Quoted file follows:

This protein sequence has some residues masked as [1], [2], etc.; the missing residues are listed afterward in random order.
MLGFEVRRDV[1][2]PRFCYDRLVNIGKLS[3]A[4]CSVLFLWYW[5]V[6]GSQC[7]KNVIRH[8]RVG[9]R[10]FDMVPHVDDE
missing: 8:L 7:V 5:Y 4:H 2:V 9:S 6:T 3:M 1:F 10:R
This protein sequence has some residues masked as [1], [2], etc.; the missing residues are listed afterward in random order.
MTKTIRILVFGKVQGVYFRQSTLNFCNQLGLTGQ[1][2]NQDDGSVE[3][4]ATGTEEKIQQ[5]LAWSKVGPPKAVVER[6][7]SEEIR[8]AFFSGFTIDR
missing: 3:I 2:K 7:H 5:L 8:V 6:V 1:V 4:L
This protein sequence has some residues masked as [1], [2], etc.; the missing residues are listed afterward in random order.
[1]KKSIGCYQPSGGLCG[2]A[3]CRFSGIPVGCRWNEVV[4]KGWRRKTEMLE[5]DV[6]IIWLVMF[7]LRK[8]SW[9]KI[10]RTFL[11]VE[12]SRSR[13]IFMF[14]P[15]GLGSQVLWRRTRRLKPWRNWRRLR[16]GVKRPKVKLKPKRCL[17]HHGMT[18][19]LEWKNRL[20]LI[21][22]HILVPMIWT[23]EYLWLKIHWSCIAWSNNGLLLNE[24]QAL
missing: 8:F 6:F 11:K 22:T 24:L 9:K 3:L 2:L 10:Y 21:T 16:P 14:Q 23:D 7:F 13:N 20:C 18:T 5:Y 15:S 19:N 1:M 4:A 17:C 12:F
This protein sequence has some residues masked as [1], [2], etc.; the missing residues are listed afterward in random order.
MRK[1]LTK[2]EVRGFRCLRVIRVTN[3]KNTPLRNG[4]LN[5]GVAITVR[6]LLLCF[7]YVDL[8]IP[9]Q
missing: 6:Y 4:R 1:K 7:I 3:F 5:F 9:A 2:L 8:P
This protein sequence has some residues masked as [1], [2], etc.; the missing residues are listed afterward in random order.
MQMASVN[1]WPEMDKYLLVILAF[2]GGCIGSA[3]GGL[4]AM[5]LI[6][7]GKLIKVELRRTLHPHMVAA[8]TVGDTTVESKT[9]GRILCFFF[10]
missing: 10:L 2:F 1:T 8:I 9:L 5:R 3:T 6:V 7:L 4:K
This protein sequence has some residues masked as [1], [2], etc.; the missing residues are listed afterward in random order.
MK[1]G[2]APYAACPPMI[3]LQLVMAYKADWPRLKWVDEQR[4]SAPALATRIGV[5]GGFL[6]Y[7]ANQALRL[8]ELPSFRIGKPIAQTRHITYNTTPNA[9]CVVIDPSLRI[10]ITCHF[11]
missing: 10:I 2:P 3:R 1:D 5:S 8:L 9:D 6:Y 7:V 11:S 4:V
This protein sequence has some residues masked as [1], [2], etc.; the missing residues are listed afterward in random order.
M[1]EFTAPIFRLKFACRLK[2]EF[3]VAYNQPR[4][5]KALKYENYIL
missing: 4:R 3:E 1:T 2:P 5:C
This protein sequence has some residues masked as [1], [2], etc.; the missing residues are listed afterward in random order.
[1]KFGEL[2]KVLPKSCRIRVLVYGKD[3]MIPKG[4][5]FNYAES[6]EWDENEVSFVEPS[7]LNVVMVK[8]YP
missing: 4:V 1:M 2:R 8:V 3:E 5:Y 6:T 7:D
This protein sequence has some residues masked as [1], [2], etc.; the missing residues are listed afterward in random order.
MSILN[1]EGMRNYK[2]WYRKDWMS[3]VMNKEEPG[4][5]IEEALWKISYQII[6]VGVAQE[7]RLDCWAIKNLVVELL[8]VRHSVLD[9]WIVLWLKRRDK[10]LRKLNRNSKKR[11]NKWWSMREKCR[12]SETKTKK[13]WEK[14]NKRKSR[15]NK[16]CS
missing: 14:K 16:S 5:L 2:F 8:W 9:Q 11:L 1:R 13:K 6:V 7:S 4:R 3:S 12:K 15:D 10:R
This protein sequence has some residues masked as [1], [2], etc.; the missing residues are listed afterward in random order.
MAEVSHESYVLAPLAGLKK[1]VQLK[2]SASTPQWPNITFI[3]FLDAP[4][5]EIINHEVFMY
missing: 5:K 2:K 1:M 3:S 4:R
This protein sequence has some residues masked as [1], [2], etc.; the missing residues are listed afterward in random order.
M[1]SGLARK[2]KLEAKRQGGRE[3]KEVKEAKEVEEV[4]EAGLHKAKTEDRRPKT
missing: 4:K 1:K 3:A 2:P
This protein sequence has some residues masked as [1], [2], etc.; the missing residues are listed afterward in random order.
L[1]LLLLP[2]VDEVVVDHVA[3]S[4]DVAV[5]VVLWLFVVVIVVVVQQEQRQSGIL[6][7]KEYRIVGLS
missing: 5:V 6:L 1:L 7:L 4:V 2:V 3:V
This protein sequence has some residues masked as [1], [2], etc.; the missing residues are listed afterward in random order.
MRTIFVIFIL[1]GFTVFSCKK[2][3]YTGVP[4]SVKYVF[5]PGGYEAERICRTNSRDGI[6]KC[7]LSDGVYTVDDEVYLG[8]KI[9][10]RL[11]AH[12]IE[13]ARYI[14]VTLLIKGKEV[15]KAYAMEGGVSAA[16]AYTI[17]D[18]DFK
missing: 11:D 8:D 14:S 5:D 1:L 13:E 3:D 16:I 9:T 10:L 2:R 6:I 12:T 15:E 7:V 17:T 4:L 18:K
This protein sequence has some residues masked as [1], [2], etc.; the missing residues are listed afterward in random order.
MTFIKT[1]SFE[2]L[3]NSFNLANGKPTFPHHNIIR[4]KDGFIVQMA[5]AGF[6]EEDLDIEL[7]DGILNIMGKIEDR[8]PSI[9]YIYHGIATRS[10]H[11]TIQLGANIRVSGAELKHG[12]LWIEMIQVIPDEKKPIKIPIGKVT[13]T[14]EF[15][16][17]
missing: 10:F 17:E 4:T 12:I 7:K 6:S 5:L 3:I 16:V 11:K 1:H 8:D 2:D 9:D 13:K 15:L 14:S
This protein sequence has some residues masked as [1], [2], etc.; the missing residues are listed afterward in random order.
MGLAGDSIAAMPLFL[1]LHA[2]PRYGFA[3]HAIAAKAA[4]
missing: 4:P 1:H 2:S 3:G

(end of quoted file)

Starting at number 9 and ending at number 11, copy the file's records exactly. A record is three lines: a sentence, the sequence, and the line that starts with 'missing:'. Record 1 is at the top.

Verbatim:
This protein sequence has some residues masked as [1], [2], etc.; the missing residues are listed afterward in random order.
MSILN[1]EGMRNYK[2]WYRKDWMS[3]VMNKEEPG[4][5]IEEALWKISYQII[6]VGVAQE[7]RLDCWAIKNLVVELL[8]VRHSVLD[9]WIVLWLKRRDK[10]LRKLNRNSKKR[11]NKWWSMREKCR[12]SETKTKK[13]WEK[14]NKRKSR[15]NK[16]CS
missing: 14:K 16:S 5:L 2:F 8:W 9:Q 11:L 1:R 13:K 6:V 7:S 4:R 3:S 12:K 15:D 10:R
This protein sequence has some residues masked as [1], [2], etc.; the missing residues are listed afterward in random order.
MAEVSHESYVLAPLAGLKK[1]VQLK[2]SASTPQWPNITFI[3]FLDAP[4][5]EIINHEVFMY
missing: 5:K 2:K 1:M 3:S 4:R
This protein sequence has some residues masked as [1], [2], etc.; the missing residues are listed afterward in random order.
M[1]SGLARK[2]KLEAKRQGGRE[3]KEVKEAKEVEEV[4]EAGLHKAKTEDRRPKT
missing: 4:K 1:K 3:A 2:P